The 72nd start of the iconic blue water classic had 300,000 spectators lining the foreshores of Sydney Harbour The 72nd start of the iconic blue water classic had 300,000 spectators lining the foreshores of Sydney Harbour, another two million watching on TV, and the constant buzz and whir of media helicopters overhead. 88 boats, from Australia, USA, UK, Germany, Sweden, Russia, Japan, Korea, China, oh and New Zealand, had lined up on three start lines.
Posted on 31 Dec 2016
Rolex Sydney Hobart Race - More merriment on the airwaves
Here are more examples of merriment on the airwaves between the boats and Hobart Race Control So on December 29, 2016, after the River Derwent had let just three boats home (Perpetual Loyal, Giacomo and Scallywag, all inside the old race record, she went to sleep for a lot of the day. This made it frustrating for the sailors, some of whom saw the lighter side. So after seeing some of those in Dark & Stormy, here are more examples of merriment on the airwaves between the boats and HRC
Posted on 29 Dec 2016
Sydney Hobart Race-Dark and stormy, well because it is Dark and Stormy
Proving that there is a lighter side to the frustrations that is a race to Hobart Well it is now dark and the rain 'storms' have passed, but proving that there is a lighter side to the frustrations that is a race to Hobart, the custom Murray 37, Dark & Stormy had a wonderful exchange on the radio. Quite possibly it was co-owner and Navigator Terry Courts on the VHF in the super-frank exchange with Hobart Race Control at around 1928hrs on 29/12/16.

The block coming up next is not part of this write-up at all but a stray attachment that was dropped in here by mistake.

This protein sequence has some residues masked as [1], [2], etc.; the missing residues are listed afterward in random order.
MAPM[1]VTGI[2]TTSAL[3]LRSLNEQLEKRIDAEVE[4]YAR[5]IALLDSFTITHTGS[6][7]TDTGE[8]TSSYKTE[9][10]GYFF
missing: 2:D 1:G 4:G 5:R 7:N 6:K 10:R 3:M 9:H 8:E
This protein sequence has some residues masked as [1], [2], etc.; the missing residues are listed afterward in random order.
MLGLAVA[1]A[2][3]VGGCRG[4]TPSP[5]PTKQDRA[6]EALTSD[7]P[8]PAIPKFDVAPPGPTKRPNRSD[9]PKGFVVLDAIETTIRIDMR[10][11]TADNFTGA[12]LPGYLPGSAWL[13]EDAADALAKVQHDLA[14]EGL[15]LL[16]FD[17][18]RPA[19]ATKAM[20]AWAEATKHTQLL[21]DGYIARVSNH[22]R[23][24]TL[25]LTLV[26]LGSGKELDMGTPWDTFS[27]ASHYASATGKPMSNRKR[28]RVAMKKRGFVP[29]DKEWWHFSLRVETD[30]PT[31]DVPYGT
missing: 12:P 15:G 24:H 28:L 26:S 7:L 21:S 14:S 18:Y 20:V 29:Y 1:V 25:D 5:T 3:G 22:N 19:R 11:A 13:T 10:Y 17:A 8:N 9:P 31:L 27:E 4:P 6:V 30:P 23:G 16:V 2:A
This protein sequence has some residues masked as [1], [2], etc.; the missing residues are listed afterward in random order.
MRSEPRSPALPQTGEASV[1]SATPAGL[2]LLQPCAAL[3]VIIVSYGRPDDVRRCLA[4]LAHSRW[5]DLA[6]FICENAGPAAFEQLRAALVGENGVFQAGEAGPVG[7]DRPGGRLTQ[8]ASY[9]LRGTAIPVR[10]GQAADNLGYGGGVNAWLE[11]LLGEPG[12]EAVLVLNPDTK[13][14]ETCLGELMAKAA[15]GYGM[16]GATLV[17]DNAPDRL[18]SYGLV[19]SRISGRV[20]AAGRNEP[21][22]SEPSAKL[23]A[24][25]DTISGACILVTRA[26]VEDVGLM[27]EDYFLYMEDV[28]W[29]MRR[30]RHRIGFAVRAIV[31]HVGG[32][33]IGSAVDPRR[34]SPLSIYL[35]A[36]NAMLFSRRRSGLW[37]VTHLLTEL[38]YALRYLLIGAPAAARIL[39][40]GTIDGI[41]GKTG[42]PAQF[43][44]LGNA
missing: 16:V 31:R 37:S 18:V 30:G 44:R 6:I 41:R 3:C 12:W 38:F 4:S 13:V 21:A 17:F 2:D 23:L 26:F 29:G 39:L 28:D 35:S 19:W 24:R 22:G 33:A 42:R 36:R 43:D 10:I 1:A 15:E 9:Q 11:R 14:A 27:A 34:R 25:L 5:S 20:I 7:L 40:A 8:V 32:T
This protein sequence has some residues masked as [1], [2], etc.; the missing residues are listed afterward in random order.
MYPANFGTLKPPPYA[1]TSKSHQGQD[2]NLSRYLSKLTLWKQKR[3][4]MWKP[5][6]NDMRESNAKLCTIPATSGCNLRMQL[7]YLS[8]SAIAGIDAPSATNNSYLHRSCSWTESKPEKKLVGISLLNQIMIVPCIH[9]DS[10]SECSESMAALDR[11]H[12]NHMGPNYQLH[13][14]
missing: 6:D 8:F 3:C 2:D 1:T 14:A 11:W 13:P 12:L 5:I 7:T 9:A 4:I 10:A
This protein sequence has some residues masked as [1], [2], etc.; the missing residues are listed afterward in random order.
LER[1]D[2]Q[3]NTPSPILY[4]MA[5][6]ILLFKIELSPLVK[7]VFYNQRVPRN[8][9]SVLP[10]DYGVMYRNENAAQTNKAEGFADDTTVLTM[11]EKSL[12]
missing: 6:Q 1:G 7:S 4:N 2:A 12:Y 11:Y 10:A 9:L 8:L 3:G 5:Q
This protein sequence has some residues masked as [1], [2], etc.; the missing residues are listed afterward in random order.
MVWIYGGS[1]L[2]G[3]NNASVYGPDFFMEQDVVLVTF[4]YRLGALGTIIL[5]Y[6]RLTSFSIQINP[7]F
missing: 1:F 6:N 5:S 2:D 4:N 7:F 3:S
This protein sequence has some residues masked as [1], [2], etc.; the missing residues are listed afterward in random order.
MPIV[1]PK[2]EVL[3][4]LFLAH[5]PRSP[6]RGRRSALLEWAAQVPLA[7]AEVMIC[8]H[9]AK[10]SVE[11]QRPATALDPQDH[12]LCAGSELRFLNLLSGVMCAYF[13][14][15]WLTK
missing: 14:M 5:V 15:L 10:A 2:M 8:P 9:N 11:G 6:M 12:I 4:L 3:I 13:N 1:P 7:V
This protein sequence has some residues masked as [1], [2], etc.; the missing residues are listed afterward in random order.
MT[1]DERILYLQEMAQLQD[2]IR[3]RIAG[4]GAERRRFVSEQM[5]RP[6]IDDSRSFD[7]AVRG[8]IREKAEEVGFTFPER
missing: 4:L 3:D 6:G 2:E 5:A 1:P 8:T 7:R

Posted on 29 Dec 2016
Rolex Sydney Hobart Race - Wicked
ather and Son outfit, Wicked, are Matt and Mark Welsh from Melbourne. Matt is at home on the couch after knee surgery Father and Son outfit, Wicked, are Matt and Mark Welsh from Melbourne. Matt is at home on the couch after knee surgery, but Mark is out on the water, approaching Hobart. From on board he said, 'Amazing race. Barely any windward work. Just does not get better than this. Bit of gear damage cost us early, and we had to sail a little conservatively.'
Posted on 29 Dec 2016
Rolex Sydney Hobart Race - Accepting the Challenge
When you buy a boat like the late Lou Abrahma's Sydney 38, Challenge, you're almost obliged to keep taking her South When you buy a boat like the late Lou Abrahma's Sydney 38, Challenge, you're almost obliged to keep taking her South at Christmas time. Luckily this has not been a problem for Chris Mrakas and his new crew, which includes Bruce Reidy
Posted on 29 Dec 2016
Rolex Sydney Hobart Race – 67 out of 70
It's a pretty awesome score in anybody’s language. When it is the number of hours you spend under kite It's a pretty awesome score in anybody’s language. When it is the number of hours you spend under kite in the 72nd Rolex Sydney Hobart Yacht Race so far, then it is more than A+++. Anto Sweetapple from on board the Jones 40, Quetzalcoatl, reports in from at sea for us.
Posted on 29 Dec 2016
Rolex Sydney Hobart 2016 - The 60 Hour report card
60 hours into the 72nd Rolex Sydney Hobart race. 16 boats finished,five boats retired and 67 boats at sea. The state of play 60 hours into the 72nd running of the Rolex Sydney Hobart Yacht Race. At 0100hrs Australian Eastern Daylight Savings Time this morning, 16 boats had finished the 2016 race. Five boats had retired, and 67 boats were still on the water.
Posted on 28 Dec 2016
Rolex Sydney Hobart Race – the second step for CQS and 2017
It was a frustrating end to a frustrating race for the newest supermaxi in the 2016 Rolex Sydney to Hobart race It was a frustrating end to a frustrating race for the newest supermaxi to compete in the 2016 Rolex Sydney to Hobart race. It was just her second ever race, with her first, the White Island Race in New Zealand, producing a line honours win. While Ludde Ingvall’s radical new 98-footer CQS had a very slow passage across an almost windless Storm Bay and River Derwent.
Posted on 28 Dec 2016